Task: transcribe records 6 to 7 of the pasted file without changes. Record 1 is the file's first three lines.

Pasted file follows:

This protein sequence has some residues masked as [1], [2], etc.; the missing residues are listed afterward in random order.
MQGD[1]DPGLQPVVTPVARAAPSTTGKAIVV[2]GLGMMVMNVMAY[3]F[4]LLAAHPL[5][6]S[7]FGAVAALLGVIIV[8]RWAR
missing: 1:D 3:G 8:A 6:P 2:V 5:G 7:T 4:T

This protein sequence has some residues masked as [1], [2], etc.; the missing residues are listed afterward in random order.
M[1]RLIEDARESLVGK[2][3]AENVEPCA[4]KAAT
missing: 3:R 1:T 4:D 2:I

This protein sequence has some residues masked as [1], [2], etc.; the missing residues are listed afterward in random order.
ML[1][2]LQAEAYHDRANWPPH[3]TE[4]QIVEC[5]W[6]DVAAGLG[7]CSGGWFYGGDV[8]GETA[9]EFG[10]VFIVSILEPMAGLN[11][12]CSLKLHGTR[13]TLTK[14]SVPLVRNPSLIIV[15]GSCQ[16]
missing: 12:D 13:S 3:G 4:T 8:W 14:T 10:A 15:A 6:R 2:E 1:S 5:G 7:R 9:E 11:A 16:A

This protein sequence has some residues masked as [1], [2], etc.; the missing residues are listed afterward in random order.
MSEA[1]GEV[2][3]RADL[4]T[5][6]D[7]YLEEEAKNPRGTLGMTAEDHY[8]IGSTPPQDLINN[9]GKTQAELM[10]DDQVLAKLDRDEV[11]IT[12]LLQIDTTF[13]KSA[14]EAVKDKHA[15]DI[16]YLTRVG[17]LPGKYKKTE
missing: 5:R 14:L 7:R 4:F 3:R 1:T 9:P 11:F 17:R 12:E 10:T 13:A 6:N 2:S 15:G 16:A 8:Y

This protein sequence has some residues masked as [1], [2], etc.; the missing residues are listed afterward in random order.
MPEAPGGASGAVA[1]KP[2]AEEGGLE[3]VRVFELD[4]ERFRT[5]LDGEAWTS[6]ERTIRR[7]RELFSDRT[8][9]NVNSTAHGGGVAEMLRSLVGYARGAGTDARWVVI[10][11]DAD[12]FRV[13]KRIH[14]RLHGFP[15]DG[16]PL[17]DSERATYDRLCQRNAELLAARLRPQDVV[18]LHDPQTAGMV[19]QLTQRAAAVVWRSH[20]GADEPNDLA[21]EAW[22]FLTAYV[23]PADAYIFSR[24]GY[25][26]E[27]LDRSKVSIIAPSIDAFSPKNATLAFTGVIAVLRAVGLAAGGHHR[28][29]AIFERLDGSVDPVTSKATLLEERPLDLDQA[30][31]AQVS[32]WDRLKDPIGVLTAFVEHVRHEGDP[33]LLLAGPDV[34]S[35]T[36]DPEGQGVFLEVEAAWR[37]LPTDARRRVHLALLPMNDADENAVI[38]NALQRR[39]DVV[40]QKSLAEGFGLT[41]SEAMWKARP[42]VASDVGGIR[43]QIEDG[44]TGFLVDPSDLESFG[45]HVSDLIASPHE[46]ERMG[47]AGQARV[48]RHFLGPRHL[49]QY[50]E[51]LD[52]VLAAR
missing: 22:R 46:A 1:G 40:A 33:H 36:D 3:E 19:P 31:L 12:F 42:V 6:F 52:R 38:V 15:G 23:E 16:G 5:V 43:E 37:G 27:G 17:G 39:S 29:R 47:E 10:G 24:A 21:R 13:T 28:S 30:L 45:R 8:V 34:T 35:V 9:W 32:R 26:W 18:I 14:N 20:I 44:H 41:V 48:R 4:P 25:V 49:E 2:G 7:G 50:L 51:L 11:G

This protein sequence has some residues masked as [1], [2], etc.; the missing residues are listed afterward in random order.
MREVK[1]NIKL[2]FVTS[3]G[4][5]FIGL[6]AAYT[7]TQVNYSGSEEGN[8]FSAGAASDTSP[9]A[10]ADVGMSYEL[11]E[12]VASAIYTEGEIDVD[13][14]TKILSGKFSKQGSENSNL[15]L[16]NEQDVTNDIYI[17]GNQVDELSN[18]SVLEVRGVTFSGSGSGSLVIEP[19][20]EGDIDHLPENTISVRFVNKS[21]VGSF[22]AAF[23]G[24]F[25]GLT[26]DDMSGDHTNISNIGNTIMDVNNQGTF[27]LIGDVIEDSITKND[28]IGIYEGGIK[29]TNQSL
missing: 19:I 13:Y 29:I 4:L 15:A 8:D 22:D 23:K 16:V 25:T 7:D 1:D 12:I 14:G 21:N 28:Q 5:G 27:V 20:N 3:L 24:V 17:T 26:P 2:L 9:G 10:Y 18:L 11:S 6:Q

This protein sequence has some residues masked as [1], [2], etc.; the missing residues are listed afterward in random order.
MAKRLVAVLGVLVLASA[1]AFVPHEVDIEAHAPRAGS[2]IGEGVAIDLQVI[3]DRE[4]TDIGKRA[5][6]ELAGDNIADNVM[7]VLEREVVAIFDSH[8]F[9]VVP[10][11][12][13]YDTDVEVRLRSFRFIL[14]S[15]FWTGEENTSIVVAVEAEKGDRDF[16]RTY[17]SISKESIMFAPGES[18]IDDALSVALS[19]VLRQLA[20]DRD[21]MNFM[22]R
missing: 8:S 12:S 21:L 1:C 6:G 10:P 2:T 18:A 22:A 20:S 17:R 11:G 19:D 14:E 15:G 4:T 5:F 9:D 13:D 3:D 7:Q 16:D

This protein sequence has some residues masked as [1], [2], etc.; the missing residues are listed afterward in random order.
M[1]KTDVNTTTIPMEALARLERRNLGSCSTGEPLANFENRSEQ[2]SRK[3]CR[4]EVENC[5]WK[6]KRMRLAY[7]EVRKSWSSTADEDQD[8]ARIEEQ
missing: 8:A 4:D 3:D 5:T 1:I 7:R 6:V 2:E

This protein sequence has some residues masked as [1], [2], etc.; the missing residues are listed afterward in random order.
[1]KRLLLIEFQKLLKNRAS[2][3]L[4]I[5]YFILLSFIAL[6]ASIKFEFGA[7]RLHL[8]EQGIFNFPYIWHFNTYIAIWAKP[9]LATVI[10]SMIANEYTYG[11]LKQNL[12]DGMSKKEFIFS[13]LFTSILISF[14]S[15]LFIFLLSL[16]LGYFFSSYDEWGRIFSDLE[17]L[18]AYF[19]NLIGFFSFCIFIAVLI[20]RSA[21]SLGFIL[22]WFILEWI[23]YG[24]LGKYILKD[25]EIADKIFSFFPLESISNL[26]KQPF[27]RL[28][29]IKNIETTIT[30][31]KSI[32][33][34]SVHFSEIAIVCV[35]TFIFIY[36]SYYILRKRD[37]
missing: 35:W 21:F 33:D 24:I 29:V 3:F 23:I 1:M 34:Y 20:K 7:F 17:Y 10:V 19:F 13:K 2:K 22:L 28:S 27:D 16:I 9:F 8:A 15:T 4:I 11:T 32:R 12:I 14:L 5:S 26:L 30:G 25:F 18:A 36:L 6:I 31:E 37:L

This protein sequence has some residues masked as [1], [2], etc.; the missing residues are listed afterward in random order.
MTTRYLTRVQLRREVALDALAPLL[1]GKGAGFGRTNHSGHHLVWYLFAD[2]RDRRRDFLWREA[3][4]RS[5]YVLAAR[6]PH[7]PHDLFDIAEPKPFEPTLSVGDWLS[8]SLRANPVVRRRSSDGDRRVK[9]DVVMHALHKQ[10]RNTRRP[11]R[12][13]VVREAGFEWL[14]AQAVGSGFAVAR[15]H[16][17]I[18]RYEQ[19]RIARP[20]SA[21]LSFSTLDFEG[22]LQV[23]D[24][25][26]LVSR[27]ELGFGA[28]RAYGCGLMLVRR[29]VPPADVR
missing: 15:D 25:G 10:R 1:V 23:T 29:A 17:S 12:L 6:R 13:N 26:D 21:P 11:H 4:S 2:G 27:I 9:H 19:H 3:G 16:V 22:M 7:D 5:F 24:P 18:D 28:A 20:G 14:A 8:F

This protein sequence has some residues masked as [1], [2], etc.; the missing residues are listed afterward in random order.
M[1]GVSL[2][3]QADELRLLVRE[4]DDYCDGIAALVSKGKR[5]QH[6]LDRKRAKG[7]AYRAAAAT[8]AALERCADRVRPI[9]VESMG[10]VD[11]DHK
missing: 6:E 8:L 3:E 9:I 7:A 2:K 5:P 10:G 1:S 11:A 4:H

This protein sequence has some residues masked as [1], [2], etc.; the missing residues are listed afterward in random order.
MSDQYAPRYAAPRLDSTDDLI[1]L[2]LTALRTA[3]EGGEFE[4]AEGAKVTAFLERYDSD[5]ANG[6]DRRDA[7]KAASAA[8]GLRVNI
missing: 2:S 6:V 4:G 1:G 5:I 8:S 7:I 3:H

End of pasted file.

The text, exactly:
This protein sequence has some residues masked as [1], [2], etc.; the missing residues are listed afterward in random order.
MREVK[1]NIKL[2]FVTS[3]G[4][5]FIGL[6]AAYT[7]TQVNYSGSEEGN[8]FSAGAASDTSP[9]A[10]ADVGMSYEL[11]E[12]VASAIYTEGEIDVD[13][14]TKILSGKFSKQGSENSNL[15]L[16]NEQDVTNDIYI[17]GNQVDELSN[18]SVLEVRGVTFSGSGSGSLVIEP[19][20]EGDIDHLPENTISVRFVNKS[21]VGSF[22]AAF[23]G[24]F[25]GLT[26]DDMSGDHTNISNIGNTIMDVNNQGTF[27]LIGDVIEDSITKND[28]IGIYEGGIK[29]TNQSL
missing: 19:I 13:Y 29:I 4:L 15:A 8:D 22:D 23:K 16:V 25:T 7:D 1:D 12:I 14:G 21:N 28:Q 5:G 27:V 20:N 3:L 24:V 17:T 26:P 2:L 9:G 10:Y 18:L 11:S 6:Q

This protein sequence has some residues masked as [1], [2], etc.; the missing residues are listed afterward in random order.
MAKRLVAVLGVLVLASA[1]AFVPHEVDIEAHAPRAGS[2]IGEGVAIDLQVI[3]DRE[4]TDIGKRA[5][6]ELAGDNIADNVM[7]VLEREVVAIFDSH[8]F[9]VVP[10][11][12][13]YDTDVEVRLRSFRFIL[14]S[15]FWTGEENTSIVVAVEAEKGDRDF[16]RTY[17]SISKESIMFAPGES[18]IDDALSVALS[19]VLRQLA[20]DRD[21]MNFM[22]R
missing: 8:S 12:S 21:L 1:C 6:G 10:P 2:T 18:A 22:A 20:S 17:R 11:G 19:D 14:E 15:G 4:T 5:F 9:D 13:D 3:D 7:Q 16:D